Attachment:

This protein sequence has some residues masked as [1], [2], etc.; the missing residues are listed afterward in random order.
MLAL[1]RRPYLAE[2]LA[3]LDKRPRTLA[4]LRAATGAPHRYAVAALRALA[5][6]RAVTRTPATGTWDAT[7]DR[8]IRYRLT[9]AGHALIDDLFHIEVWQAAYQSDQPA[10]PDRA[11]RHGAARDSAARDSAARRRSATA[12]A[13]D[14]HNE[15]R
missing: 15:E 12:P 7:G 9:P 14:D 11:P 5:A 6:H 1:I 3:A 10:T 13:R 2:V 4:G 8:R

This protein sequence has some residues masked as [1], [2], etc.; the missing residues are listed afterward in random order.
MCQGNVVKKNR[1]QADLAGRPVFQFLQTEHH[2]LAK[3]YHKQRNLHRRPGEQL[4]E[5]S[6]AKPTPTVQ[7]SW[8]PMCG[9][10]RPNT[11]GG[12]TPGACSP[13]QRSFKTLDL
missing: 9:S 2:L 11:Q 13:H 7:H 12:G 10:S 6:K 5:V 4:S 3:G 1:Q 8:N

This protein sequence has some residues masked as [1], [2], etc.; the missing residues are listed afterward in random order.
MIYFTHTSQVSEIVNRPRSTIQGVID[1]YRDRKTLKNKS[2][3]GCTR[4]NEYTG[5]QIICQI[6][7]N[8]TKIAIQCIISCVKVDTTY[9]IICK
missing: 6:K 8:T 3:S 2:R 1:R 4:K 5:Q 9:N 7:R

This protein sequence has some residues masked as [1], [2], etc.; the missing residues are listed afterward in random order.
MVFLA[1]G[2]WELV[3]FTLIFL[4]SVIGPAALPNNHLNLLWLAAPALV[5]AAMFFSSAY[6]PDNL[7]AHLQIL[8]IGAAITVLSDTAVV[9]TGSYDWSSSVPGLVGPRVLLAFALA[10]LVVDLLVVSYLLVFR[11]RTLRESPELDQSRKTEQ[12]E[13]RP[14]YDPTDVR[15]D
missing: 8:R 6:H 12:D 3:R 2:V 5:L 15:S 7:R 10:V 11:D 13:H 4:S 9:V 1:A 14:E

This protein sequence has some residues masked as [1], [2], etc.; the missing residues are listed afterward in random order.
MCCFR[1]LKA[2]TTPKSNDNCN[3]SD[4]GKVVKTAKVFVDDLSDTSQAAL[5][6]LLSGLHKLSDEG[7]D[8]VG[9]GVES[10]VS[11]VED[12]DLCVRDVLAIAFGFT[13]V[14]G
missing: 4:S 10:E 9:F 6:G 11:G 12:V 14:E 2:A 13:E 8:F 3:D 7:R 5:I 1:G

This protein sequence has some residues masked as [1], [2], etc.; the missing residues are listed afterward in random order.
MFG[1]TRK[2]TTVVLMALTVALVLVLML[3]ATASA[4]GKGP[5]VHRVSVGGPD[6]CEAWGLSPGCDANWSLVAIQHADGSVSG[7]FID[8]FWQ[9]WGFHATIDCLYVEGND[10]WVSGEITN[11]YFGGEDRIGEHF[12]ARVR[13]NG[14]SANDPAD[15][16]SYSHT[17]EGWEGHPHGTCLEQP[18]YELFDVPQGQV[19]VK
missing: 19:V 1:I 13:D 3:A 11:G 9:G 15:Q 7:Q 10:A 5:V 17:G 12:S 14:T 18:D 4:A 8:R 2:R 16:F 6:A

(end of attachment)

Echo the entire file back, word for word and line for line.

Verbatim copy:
This protein sequence has some residues masked as [1], [2], etc.; the missing residues are listed afterward in random order.
MLAL[1]RRPYLAE[2]LA[3]LDKRPRTLA[4]LRAATGAPHRYAVAALRALA[5][6]RAVTRTPATGTWDAT[7]DR[8]IRYRLT[9]AGHALIDDLFHIEVWQAAYQSDQPA[10]PDRA[11]RHGAARDSAARDSAARRRSATA[12]A[13]D[14]HNE[15]R
missing: 15:E 12:P 7:G 9:P 14:D 11:P 5:A 6:H 1:I 3:A 10:T 13:R 2:V 4:G 8:R

This protein sequence has some residues masked as [1], [2], etc.; the missing residues are listed afterward in random order.
MCQGNVVKKNR[1]QADLAGRPVFQFLQTEHH[2]LAK[3]YHKQRNLHRRPGEQL[4]E[5]S[6]AKPTPTVQ[7]SW[8]PMCG[9][10]RPNT[11]GG[12]TPGACSP[13]QRSFKTLDL
missing: 9:S 2:L 11:Q 13:H 7:H 12:G 10:S 6:K 5:V 4:S 3:G 1:Q 8:N

This protein sequence has some residues masked as [1], [2], etc.; the missing residues are listed afterward in random order.
MIYFTHTSQVSEIVNRPRSTIQGVID[1]YRDRKTLKNKS[2][3]GCTR[4]NEYTG[5]QIICQI[6][7]N[8]TKIAIQCIISCVKVDTTY[9]IICK
missing: 6:K 8:T 3:S 2:R 1:R 4:K 5:Q 9:N 7:R

This protein sequence has some residues masked as [1], [2], etc.; the missing residues are listed afterward in random order.
MVFLA[1]G[2]WELV[3]FTLIFL[4]SVIGPAALPNNHLNLLWLAAPALV[5]AAMFFSSAY[6]PDNL[7]AHLQIL[8]IGAAITVLSDTAVV[9]TGSYDWSSSVPGLVGPRVLLAFALA[10]LVVDLLVVSYLLVFR[11]RTLRESPELDQSRKTEQ[12]E[13]RP[14]YDPTDVR[15]D
missing: 8:R 6:H 12:D 3:R 2:V 5:L 15:S 7:R 10:V 11:D 13:H 4:S 9:V 1:A 14:E

This protein sequence has some residues masked as [1], [2], etc.; the missing residues are listed afterward in random order.
MCCFR[1]LKA[2]TTPKSNDNCN[3]SD[4]GKVVKTAKVFVDDLSDTSQAAL[5][6]LLSGLHKLSDEG[7]D[8]VG[9]GVES[10]VS[11]VED[12]DLCVRDVLAIAFGFT[13]V[14]G
missing: 4:S 10:E 9:F 6:G 11:G 12:V 14:E 2:A 13:E 8:F 3:D 7:R 5:I 1:G

This protein sequence has some residues masked as [1], [2], etc.; the missing residues are listed afterward in random order.
MFG[1]TRK[2]TTVVLMALTVALVLVLML[3]ATASA[4]GKGP[5]VHRVSVGGPD[6]CEAWGLSPGCDANWSLVAIQHADGSVSG[7]FID[8]FWQ[9]WGFHATIDCLYVEGND[10]WVSGEITN[11]YFGGEDRIGEHF[12]ARVR[13]NG[14]SANDPAD[15][16]SYSHT[17]EGWEGHPHGTCLEQP[18]YELFDVPQGQV[19]VK
missing: 19:V 1:I 13:D 3:A 11:G 9:G 15:Q 7:Q 10:A 5:V 17:G 12:S 14:T 18:D 4:A 8:R 2:R 16:F 6:A